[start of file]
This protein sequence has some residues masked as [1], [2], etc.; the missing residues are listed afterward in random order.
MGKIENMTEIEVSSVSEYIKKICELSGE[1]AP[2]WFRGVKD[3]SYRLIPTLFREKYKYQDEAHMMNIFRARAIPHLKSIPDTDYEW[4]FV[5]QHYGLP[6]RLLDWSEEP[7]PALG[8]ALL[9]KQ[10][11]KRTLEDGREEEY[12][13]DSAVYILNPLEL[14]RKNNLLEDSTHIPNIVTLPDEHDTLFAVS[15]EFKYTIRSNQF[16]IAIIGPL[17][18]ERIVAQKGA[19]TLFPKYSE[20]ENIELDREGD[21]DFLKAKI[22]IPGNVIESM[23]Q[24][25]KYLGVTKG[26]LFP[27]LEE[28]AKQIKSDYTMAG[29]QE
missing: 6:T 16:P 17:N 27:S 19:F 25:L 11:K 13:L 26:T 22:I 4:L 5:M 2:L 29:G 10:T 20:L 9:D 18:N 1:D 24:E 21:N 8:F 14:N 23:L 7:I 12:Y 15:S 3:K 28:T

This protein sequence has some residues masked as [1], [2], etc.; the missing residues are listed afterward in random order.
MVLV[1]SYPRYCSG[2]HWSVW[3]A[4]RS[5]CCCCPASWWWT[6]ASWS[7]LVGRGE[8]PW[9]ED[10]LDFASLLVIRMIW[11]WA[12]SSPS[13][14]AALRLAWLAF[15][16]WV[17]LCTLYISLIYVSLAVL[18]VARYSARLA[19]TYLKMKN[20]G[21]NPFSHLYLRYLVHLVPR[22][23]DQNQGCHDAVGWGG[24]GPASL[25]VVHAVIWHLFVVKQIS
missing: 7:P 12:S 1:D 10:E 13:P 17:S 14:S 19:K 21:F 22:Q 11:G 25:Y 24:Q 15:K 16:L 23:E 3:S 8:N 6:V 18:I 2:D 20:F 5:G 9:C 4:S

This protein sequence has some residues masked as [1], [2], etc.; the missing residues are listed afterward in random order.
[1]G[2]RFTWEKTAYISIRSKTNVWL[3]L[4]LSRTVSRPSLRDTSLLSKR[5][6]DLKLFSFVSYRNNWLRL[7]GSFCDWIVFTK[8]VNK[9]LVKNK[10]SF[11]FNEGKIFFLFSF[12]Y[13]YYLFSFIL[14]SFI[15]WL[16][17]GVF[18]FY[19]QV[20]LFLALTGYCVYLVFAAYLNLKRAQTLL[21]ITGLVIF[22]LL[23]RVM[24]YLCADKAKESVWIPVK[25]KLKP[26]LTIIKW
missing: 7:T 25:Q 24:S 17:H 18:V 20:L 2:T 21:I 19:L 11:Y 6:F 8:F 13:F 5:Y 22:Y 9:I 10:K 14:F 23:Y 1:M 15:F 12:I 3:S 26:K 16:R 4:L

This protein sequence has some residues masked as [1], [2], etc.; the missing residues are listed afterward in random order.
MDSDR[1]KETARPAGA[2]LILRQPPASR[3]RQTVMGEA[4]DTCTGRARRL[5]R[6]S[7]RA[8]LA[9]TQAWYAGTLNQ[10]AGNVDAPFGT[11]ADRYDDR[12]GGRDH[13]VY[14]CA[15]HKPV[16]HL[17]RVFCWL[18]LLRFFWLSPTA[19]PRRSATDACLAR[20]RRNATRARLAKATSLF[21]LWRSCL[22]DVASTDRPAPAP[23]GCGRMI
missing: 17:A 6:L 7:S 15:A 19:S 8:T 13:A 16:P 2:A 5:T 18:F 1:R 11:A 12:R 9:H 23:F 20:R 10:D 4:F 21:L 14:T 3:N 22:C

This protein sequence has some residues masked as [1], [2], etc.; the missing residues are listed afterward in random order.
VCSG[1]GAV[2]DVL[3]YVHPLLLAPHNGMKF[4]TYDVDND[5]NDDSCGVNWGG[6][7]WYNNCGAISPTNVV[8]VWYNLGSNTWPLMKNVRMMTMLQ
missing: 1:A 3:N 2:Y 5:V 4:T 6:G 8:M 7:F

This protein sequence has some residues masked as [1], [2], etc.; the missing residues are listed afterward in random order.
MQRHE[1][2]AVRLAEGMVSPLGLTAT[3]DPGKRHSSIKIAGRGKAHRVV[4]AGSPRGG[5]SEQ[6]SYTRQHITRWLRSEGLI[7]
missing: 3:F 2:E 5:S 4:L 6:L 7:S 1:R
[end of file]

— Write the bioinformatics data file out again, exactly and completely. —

This protein sequence has some residues masked as [1], [2], etc.; the missing residues are listed afterward in random order.
MGKIENMTEIEVSSVSEYIKKICELSGE[1]AP[2]WFRGVKD[3]SYRLIPTLFREKYKYQDEAHMMNIFRARAIPHLKSIPDTDYEW[4]FV[5]QHYGLP[6]RLLDWSEEP[7]PALG[8]ALL[9]KQ[10][11]KRTLEDGREEEY[12][13]DSAVYILNPLEL[14]RKNNLLEDSTHIPNIVTLPDEHDTLFAVS[15]EFKYTIRSNQF[16]IAIIGPL[17][18]ERIVAQKGA[19]TLFPKYSE[20]ENIELDREGD[21]DFLKAKI[22]IPGNVIESM[23]Q[24][25]KYLGVTKG[26]LFP[27]LEE[28]AKQIKSDYTMAG[29]QE
missing: 6:T 16:P 17:N 27:S 19:F 25:L 11:K 13:L 26:T 22:I 4:L 5:M 2:L 29:G 10:T 20:L 9:D 18:N 1:D 24:E 21:N 8:F 14:N 23:L 7:I 12:Y 15:S 3:K 28:T

This protein sequence has some residues masked as [1], [2], etc.; the missing residues are listed afterward in random order.
MVLV[1]SYPRYCSG[2]HWSVW[3]A[4]RS[5]CCCCPASWWWT[6]ASWS[7]LVGRGE[8]PW[9]ED[10]LDFASLLVIRMIW[11]WA[12]SSPS[13][14]AALRLAWLAF[15][16]WV[17]LCTLYISLIYVSLAVL[18]VARYSARLA[19]TYLKMKN[20]G[21]NPFSHLYLRYLVHLVPR[22][23]DQNQGCHDAVGWGG[24]GPASL[25]VVHAVIWHLFVVKQIS
missing: 7:P 12:S 1:D 10:E 13:P 17:S 14:S 19:K 21:F 22:Q 11:G 25:Y 24:Q 15:K 16:L 23:E 3:S 8:N 6:V 18:I 2:D 20:F 5:G 9:C 4:S

This protein sequence has some residues masked as [1], [2], etc.; the missing residues are listed afterward in random order.
[1]G[2]RFTWEKTAYISIRSKTNVWL[3]L[4]LSRTVSRPSLRDTSLLSKR[5][6]DLKLFSFVSYRNNWLRL[7]GSFCDWIVFTK[8]VNK[9]LVKNK[10]SF[11]FNEGKIFFLFSF[12]Y[13]YYLFSFIL[14]SFI[15]WL[16][17]GVF[18]FY[19]QV[20]LFLALTGYCVYLVFAAYLNLKRAQTLL[21]ITGLVIF[22]LL[23]RVM[24]YLCADKAKESVWIPVK[25]KLKP[26]LTIIKW
missing: 7:T 25:Q 24:S 17:H 18:V 20:L 2:T 21:I 19:L 11:Y 6:F 8:F 13:F 5:Y 22:Y 9:I 10:K 14:F 23:Y 1:M 15:F 12:I 3:S 26:K 16:R 4:L

This protein sequence has some residues masked as [1], [2], etc.; the missing residues are listed afterward in random order.
MDSDR[1]KETARPAGA[2]LILRQPPASR[3]RQTVMGEA[4]DTCTGRARRL[5]R[6]S[7]RA[8]LA[9]TQAWYAGTLNQ[10]AGNVDAPFGT[11]ADRYDDR[12]GGRDH[13]VY[14]CA[15]HKPV[16]HL[17]RVFCWL[18]LLRFFWLSPTA[19]PRRSATDACLAR[20]RRNATRARLAKATSLF[21]LWRSCL[22]DVASTDRPAPAP[23]GCGRMI
missing: 17:A 6:L 7:S 15:A 19:S 8:T 13:A 16:P 2:A 5:T 18:F 1:R 11:A 12:R 9:H 23:F 20:R 10:D 4:F 21:L 14:T 3:N 22:C

This protein sequence has some residues masked as [1], [2], etc.; the missing residues are listed afterward in random order.
VCSG[1]GAV[2]DVL[3]YVHPLLLAPHNGMKF[4]TYDVDND[5]NDDSCGVNWGG[6][7]WYNNCGAISPTNVV[8]VWYNLGSNTWPLMKNVRMMTMLQ
missing: 1:A 3:N 2:Y 5:V 4:T 6:G 8:M 7:F

This protein sequence has some residues masked as [1], [2], etc.; the missing residues are listed afterward in random order.
MQRHE[1][2]AVRLAEGMVSPLGLTAT[3]DPGKRHSSIKIAGRGKAHRVV[4]AGSPRGG[5]SEQ[6]SYTRQHITRWLRSEGLI[7]
missing: 3:F 2:E 5:S 4:L 6:L 7:S 1:R